Read the Bible in 2011 ◊ Week 8: Monday
Today’s Bible reading of Genesis 28–31, spans twenty years in the life of Jacob. Forced to flee to his mother’s brother, Laban, because his own brother, Esau, is planning to kill him after he was cheated by Jacob of the blessing of their father, Isaac, Jacob meets his match in the scheming of his uncle Laban. In love with one daughter, Rachel, but tricked into marrying the other one, Leah, he works for Laban until the hostility of Laban’s sons causes him to flee secretly for Canaan.
These chapters also record the birth of eleven of Jacob’s sons and his daughter, Dinah. The jealousy and rivalry of polygamy is never ending in the ongoing competition between Rachel and Leah for Jacob’s love and Jacob’s sons. The Bible does not always editorialize upon conduct; in the Encyclopedia of Bible Difficulties, Gleason Archer addresses the problem of polygamy.
“How do we reconcile this with the monogamy that Jesus so clearly taught in Matthew 19:9 and which He asserted to have been God’s intention from the very beginning of the human race?
“Genesis 2:23–24, as Christ pointed out, teaches monogamy as God’s will for man….
“As we examine the scriptural record, we come to the realization that every case of polygamy or concubinage amounted to a failure to follow God’s original model and plan….
“…so far as Jacob was concerned, there was never any desire on his part to become a polygamist. All he had done was fall in love with Rachel; and after that one thing led to another, until he had four sets of children.”1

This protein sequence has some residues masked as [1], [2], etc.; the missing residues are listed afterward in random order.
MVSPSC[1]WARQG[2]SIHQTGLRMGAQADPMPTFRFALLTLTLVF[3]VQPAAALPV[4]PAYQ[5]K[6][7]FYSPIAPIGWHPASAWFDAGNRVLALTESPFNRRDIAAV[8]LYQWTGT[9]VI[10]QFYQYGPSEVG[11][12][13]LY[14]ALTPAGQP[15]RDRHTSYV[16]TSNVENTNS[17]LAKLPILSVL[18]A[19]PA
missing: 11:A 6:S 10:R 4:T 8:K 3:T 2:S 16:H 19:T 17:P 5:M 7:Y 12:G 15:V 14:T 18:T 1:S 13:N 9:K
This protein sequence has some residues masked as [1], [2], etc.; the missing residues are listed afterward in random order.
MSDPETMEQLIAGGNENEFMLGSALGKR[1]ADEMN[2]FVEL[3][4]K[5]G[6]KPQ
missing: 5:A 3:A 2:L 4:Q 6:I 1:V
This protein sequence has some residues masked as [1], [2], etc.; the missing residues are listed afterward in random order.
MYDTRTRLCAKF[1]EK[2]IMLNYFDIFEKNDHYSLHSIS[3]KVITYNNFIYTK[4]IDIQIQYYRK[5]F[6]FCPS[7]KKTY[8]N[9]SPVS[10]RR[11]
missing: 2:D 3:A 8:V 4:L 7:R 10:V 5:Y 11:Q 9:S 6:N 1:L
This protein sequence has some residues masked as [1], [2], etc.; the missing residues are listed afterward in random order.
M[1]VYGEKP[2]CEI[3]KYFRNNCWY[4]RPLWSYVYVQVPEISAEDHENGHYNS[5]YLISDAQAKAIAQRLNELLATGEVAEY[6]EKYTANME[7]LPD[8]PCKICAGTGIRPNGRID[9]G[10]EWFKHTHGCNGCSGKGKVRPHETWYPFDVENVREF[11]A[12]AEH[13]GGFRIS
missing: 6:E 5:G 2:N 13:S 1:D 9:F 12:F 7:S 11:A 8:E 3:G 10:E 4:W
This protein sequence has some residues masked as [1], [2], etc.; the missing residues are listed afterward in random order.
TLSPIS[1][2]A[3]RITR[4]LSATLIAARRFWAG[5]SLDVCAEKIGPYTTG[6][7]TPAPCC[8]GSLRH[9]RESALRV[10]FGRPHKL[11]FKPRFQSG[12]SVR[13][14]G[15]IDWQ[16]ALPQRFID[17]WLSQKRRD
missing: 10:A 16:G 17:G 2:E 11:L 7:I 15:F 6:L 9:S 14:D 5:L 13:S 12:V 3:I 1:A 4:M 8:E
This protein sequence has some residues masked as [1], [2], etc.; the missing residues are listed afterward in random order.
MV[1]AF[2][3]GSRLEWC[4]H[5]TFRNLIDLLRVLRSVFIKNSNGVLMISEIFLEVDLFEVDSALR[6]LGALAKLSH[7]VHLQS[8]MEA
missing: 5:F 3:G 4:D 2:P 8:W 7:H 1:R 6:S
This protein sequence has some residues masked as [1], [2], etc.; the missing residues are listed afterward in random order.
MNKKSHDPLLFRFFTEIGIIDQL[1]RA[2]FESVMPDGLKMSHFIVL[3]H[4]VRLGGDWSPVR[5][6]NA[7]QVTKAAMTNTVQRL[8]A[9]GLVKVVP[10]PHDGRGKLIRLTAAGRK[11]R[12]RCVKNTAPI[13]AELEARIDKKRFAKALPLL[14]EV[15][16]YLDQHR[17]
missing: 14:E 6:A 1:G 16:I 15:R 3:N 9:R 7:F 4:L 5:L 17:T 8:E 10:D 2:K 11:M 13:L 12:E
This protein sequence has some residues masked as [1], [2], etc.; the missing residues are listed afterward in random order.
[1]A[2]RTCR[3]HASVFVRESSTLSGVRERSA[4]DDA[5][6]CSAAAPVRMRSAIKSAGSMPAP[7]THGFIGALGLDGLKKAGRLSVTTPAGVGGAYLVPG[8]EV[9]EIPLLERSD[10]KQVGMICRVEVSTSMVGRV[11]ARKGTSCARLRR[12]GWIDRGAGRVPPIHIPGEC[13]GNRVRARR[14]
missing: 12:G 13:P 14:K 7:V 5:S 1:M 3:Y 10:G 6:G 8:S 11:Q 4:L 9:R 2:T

Dr. Archer goes on to quote Norman Geisler:
“…That monogamy was His ideal for man is obvious from several perspectives. (1) God made only one wife for Adam, thus setting the ideal precedent for the race. (2) Polygamy is first mentioned as part of the wicked Cainite civilization (Gen. 4:23). (3) God clearly forbade the kings of Israel (leaders were the persons who became polygamists) saying, “And he shall not multiply wives for himself, lest his heart turn away again” (Deut. 17:17). (4) The saints who became polygamists paid for their sins….(6) Polygamy is usually situated in the context of sin in the O.T….David was not at a spiritual peak when he added Abigail and Ahinoam as his wives (1 Sam. 25:42–43), nor was Jacob when he married Leah and Rachel (Gen. 29:23, 28). (7) The polygamous relation was less than ideal. It was one of jealousy among the wives. Jacob loved Rachel more than Leah (Gen. 29:31)….When polygamy is referred to, the conditional, not the imperative is used. “If he takes another wife to himself, he shall not diminish her food, her clothing, or her marital rights” (Exod. 21:10).”2
The envy and rivalry of the two sisters does not end with them. In the chapters to come jealousy will break out into open enmity and murderous hatred amongst their sons.
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1, 2Gleason Archer, Encyclopedia of Bible Difficulties, pp. 121–122 123–124.
Original content: Copyright ©2011 Iwana Carpenter